School of Infantry marks 50th year

With bayonets fixed, drums beating and band playing, the School of Infantry marked its 50th year in Singleton with a freedom-of-entry parade on March 17.

CAPTION: Army officers and soldiers from the School of Infantry conduct their freedom-of-entry parade through the streets of Singleton, NSW. Story and photo by Sergeant Matthew Bickerton.

Singleton’s population turned out in droves to witness and cheer on more than 300 soldiers as they paraded through the town centre.

On the way, local Indigenous elder Uncle Warren conducted a smoking ceremony, which the soldiers passed through, cleansing them and warding off evil spirits.

School of Infantry Commanding Officer Lieutenant Colonel Richard Thapthimthong led the parade before being stopped by the senior district police officer and two police on horseback.

The police granted the soldiers passage after Lieutenant Colonel Thapthimthong announced the school’s right to enter.

“Freedom of entry is a recognition and reaffirmation of the connection that a garrison’s community has with its garrison soldiers,” Lieutenant Colonel Thapthimthong said.

The Mayor of Singleton, after an inspection of the troops, handed the ceremonial scroll that detailed the right to freedom of entry to Lieutenant Colonel Thapthimthong.

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CAPTION: Mayor of Singleton Councillor Sue Moore hands the Commanding Officer of the School of Infantry Lieutenant Colonel Richard Thapthimthong the Freedom of Entry scroll in Singleton, New South Wales. Photo by Sergeant Matthew Bickerton.

The first freedom of entry in Singleton was held in 1966, seven years before the School of Infantry was moved there. This year’s parade was the sixth to be held since then.

Tens of thousands of infantry soldiers have leopard-crawled, pack-marched, defended and assaulted through the school’s training in its 50-year history.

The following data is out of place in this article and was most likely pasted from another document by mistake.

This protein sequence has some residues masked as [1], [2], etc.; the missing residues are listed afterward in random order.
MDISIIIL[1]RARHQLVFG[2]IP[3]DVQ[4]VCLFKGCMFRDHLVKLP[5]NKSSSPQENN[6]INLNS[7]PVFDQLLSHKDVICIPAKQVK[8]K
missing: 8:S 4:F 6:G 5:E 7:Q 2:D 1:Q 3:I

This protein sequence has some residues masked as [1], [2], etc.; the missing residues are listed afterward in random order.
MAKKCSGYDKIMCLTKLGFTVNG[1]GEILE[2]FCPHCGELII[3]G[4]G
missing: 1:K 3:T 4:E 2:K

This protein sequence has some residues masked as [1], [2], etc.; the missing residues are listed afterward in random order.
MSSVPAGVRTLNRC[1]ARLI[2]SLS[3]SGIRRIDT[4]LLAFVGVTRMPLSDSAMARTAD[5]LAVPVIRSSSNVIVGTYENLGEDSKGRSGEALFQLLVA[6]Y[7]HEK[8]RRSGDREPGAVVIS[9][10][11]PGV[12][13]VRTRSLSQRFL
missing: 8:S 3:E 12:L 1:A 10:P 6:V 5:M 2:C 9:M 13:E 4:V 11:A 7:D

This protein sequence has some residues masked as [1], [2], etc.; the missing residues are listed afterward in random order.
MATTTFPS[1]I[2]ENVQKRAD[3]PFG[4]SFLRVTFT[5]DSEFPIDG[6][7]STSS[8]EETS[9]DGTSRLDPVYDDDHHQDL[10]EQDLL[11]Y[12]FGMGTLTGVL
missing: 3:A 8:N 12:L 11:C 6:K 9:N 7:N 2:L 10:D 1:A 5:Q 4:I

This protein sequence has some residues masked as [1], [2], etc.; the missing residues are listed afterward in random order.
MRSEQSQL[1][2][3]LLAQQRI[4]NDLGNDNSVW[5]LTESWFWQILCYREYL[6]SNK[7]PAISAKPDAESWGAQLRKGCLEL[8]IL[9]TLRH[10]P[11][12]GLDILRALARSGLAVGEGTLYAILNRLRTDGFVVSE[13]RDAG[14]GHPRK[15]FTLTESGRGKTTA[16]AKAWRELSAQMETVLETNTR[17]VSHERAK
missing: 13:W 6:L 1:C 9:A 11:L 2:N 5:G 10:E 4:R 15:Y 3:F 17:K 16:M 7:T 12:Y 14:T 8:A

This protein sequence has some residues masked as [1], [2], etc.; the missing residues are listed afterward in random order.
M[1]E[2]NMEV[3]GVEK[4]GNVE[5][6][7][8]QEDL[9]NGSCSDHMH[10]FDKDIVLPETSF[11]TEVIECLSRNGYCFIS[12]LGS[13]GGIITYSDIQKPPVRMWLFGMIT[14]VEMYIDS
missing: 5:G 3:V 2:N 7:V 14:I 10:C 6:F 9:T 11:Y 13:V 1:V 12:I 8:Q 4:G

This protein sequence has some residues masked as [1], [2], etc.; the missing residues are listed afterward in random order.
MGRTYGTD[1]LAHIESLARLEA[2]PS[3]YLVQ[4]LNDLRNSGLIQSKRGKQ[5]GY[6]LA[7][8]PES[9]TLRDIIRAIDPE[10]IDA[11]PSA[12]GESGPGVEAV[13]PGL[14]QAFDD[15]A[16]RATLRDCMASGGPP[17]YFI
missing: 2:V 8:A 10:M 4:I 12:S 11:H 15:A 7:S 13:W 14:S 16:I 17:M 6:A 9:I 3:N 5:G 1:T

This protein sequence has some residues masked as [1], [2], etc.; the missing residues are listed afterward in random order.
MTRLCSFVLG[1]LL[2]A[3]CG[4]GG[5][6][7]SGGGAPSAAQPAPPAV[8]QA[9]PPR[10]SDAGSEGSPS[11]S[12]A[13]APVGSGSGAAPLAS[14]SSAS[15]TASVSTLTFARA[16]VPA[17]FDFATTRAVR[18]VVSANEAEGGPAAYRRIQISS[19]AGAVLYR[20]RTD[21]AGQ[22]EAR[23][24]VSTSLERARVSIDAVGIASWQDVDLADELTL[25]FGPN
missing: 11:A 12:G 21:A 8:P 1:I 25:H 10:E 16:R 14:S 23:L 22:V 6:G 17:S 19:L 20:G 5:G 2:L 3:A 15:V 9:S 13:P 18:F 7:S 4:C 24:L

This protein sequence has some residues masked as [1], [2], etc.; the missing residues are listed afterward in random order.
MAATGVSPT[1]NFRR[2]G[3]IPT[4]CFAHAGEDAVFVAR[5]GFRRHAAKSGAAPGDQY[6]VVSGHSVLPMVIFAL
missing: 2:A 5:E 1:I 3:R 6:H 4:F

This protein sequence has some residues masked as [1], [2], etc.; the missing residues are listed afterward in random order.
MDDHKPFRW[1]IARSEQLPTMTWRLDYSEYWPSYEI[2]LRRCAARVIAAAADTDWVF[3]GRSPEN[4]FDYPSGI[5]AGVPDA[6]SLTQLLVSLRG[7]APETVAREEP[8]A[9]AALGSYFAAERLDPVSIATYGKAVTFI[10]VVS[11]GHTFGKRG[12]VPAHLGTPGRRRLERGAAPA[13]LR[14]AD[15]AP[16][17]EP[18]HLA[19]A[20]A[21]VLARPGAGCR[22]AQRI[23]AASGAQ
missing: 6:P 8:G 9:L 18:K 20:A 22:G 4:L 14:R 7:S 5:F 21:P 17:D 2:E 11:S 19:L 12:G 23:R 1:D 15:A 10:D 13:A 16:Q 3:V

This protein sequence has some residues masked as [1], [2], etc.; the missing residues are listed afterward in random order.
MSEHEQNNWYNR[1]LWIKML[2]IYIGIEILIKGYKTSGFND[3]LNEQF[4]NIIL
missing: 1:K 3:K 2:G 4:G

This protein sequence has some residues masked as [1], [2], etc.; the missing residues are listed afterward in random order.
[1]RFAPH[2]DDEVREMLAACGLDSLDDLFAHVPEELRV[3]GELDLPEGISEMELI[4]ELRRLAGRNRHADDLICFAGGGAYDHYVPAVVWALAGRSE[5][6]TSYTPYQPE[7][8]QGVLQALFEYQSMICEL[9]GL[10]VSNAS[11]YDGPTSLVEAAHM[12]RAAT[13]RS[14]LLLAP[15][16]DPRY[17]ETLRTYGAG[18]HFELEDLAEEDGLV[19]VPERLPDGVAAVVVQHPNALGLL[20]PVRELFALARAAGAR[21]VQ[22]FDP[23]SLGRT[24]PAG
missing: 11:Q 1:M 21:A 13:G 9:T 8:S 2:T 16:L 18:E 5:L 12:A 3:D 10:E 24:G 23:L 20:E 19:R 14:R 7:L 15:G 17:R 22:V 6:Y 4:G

Lieutenant Colonel Thapthimthong said the school was the hub of the infantry wheel, with every soldier and officer having called Singleton home at some time during their basic training.

“Over the past 50 years, Australia has seen a multitude of conflicts, domestic operations and international deployments,” Lieutenant Colonel Thapthimthong said.

“Every one of them involved infantry soldiers, and every one of those soldiers got their baseline training here at Singleton.

“The job has not changed. So, in 2023, we continue to prepare soldiers and officers in world-class infantry skills.”





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2 thoughts on “School of Infantry marks 50th year

  • 10/04/2023 at 5:51 pm

    I was called up for National Service on the 1st May 1968. Posted to 3RTB at Singleton for Recruit Training and then continued at Singleton in 18 Platoon, D Coy, for Infantry Training, The Infantry training commenced 10th July 1968 and concluded 21 September 1968 at which time the Platoon I was in were then posted to the Infantry Centre at Ingleburn. In my case I was sent to Vietnam January 1969.
    The above might have clebrated 50 years for the School of Infantry moving to Singleton but, Infantry training had been conducted at Singleton for quite some time before 1973. Fortunately, most of our Infantry trainers were Infantry veterans from Vietnam which resulted in first hand experience for what many of us would soon encounter.

  • 09/04/2023 at 3:33 pm

    I was stationed there in 1973, its first year, after an earlier posting to the 3RTB at Singleton. I wonder what has changed/improved?
    Then Sgt Peter Vandepeer 0418826580


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